A bit harder to tackle, though, is the player's emotional investment in specific characters, groups, or places. As an easy example: if a monster stalks you for ten minutes before attacking, it's going to seem a lot more personal and weighty than if you just get attacked out of the blue by the same monster.

NPCs, factions, and places don't have to vary wildly in terms of their mechanics or bonuses. You can build up loyalty and investment by having them act. They cause transitions which, in turn, causes the player to feel something about them.

If you are attacking a goblin fort and suddenly the elves stop by to rain arrows down on your targets, you'll probably feel something towards elves. If it was something you wanted, something that benefited you, you'll like them. On the other hand, if their arrows rob you of XP and light the whole place up as a giant fire hazard, you're going to feel that they are really annoying.

This doesn't require a delicate touch. There's no finesse required. Just understanding that it needs to happen, needs to exist as part of your random content is likely enough.


I guess I should probably go make a game like that, then.

Saturday, January 05, 2013

Star Ocean Design Lessons

So, I am once again trying to play Star Ocean: The Last Hope. Just bits at a time. And there are a lot of design lessons to take away from this game.

1) A decent combat system, decent crafting system, and decent visuals can make up for a totally shitty set of character designs and "plot" arcs.

2) If you're going to make a plot that has a lot of quiet side quests and pointless missions, fine. But make it somewhat open-world. Being railroaded into endless, dull worlds that have nothing to do with any part of any plot is no fun.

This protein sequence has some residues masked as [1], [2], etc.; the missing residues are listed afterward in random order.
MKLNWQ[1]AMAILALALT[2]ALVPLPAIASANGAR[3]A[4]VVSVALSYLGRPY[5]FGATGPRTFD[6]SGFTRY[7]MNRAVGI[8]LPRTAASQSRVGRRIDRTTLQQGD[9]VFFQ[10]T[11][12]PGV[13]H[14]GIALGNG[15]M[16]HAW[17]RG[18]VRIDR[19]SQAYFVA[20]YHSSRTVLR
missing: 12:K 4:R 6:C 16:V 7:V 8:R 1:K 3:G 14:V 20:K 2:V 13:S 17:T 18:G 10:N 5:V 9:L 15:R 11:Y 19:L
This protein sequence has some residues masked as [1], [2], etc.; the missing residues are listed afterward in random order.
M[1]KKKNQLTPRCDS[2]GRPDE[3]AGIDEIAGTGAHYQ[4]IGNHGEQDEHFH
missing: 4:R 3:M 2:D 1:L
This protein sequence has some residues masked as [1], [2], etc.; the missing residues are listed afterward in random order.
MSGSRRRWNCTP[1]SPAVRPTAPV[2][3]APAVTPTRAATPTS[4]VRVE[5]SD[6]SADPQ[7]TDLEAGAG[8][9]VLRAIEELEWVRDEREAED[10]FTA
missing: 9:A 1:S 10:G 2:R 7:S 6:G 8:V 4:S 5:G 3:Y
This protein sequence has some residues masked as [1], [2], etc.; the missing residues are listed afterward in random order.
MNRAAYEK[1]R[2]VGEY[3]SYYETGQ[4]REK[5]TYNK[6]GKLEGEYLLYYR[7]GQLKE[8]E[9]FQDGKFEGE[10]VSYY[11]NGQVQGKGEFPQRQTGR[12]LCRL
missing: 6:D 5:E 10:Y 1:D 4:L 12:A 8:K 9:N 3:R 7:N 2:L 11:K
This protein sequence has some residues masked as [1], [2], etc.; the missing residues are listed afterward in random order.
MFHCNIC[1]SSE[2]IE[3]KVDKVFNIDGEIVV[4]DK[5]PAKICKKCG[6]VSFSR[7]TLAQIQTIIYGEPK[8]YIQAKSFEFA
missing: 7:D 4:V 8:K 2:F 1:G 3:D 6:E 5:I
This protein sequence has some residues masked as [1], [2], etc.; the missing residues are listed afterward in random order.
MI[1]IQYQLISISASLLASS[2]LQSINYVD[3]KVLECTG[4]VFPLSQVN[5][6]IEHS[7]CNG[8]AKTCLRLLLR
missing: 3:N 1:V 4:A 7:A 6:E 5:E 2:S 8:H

Even if, by sheer dumb chance, they end up having something to do with the plot in the end, that doesn't make up for feeling like you are really doing nothing important.

3) Don't change the personality of the avatar. The avatar is the means by which the player expresses themself. That's why most of them are so transparent. Even the ones that aren't transparent have a static personality, so the player can get used to this filter being put over all their activities.

But in The Last Hope, the avatar makes a dumb call without me, and I end up paying the price. For hours and hours and hours. He becomes a mopey, dull asshole.

I understand the idea. It's a character arc. In a book or movie, it'd work. But this is so unplayable that it's why I stopped playing last time. This time, I'm doing a little better because I'm skipping all the cutscenes.

In short, the avatar is working against me. If it was funny, then maybe it'd be acceptable. If he'd been a grump the whole game, maybe I could get used to it. But in this case, he was a fine mostly-transparent avatar until he suddenly became a real pain in the ass. For hours and hours and hours and hours hourshourshours...

4) Could we try to be a tiny bit less sexist?

I know that this game is not new - 2009. But it's still in full force. It's not even really limited to Japan: most games are depressing like this.

I could write pages about all the stupid, sexist things in this game. But, to put it bluntly, all the females are vapid, silly little things that like to dress up and obsess over men; all the men are powerful, upright galactic citizens fighting to save their planets and their universe.